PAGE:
Dear Amy: I am the mother of three adult children and grandmother to six.
We usually celebrate holidays, birthdays, etc. together.
On Christmas Eve, my son’s 4-year-old was bitten by my daughter’s dog, while my son-in-law had the dog on a leash. The child was upset, but his parents handled the situation calmly. He now has a scar on his hand from the bite.
The next occasion that we were to be at this daughter’s home was over Easter.
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My son’s family has a dog of their own (a very obedient animal), and didn’t want to traumatize their little boy any more than he already was. He asked his sister to please crate the dog when his children (he has the 4-year-old and a 2-year-old) were to be in the home.
She answered that the dog would be on a leash while inside. My son said that he and his wife wouldn’t be comfortable with that, and said he wouldn’t attend the family dinner. They celebrated elsewhere.
My son and his wife have hurt feelings, as do I.
I sent my daughter an email asking her to apologize to her brother and sister-in-law for not respecting their request, which I don’t think was unreasonable.
This issue is now causing a problem in our family.
Upset Mom and Nana
Dear Mom: Your children are adults. Your son attempted to negotiate with his sister, she turned him down and he delivered an appropriate consequence.
I think you made a mistake by inserting yourself and insisting that one apologize to the other, because now you have upped the ante. It might be wiser to be less directive toward your daughter: “I’m disappointed in how you’ve handled this, and I hope you’ll work things out, because this is having an impact on the rest of the family.”
You shouldn’t worry too much about this, nor should you take responsibility or ownership for a problem that you cannot solve.
Dear Amy: A good friend of mine owes me a small amount of money ($25).
I have reminded this person twice, and still have not been repaid.
What should I do? I think I will find it hard to just let it go. I am afraid it will affect the friendship.
Friend in Need
Dear Friend: This loan is already affecting the friendship, because your friend hasn’t bothered to repay you, and you can’t drop it.
This small matter has unfortunately revealed something new about this friend.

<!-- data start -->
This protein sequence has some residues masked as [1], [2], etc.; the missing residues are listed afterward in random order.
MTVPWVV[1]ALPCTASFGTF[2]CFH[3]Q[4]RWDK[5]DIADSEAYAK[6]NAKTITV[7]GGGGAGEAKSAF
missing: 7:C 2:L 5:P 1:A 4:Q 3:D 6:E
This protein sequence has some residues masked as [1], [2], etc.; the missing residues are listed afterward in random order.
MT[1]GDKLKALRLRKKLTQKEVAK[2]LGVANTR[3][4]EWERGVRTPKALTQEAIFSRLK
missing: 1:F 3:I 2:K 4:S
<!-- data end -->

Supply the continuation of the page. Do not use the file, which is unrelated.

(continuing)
Many wonderful people are terrible bets when it comes to money, but they have other qualities that make them worth staying close to. Is this friendship worth $25? This is a question you both need to answer.
You might feel better if you can find it in yourself to proactively forgive this person for revealing their failing to you. Once you finally forgive, you may find that the money magically appears – either that or it simply won’t matter anymore. This is the universe’s way of rewarding forgiveness.
Don’t loan again, however. That would just be buying trouble.
Dear Amy: Regarding the well-meaning “Big Sister” (”No Kid Experience”) who wondered how to mentor her “little’s” offensive media consumption: I grew up in public housing, at times hung with the wrong crowd, experienced violence at my front door (dad was a police officer killed in the line of duty when I was 12) and drank excessively.
Throughout all of this I had an affluent Big Brother from the Big Brother Association who did not try to change my entire world. Had he tried, I would have pushed back and dropped him.
What he did was show me the countryside, took me to museums and movies and introduced me to a way of life that was a respite from my environment.
As an adult, I wondered how I survived that environment, but realized that, along with some other resiliency factors, having Fred in my life as my Big Brother was a significant contributor.
Had I told him about all that was going on around me, he probably would have been overwhelmed. By the same token, had he forced change on me, I would have resented his efforts.
To this day he remains a friend, attends family functions and my wife and I have dinner with him several times throughout the year.
I hope the Big Sister does not ruin what she cannot fix. Go slow, Big Sister, go slow.
Gary F. McNabb, RN, MSN
Dear Gary: Perfect. Thank you for your wisdom.
Email Amy at firstname.lastname@example.org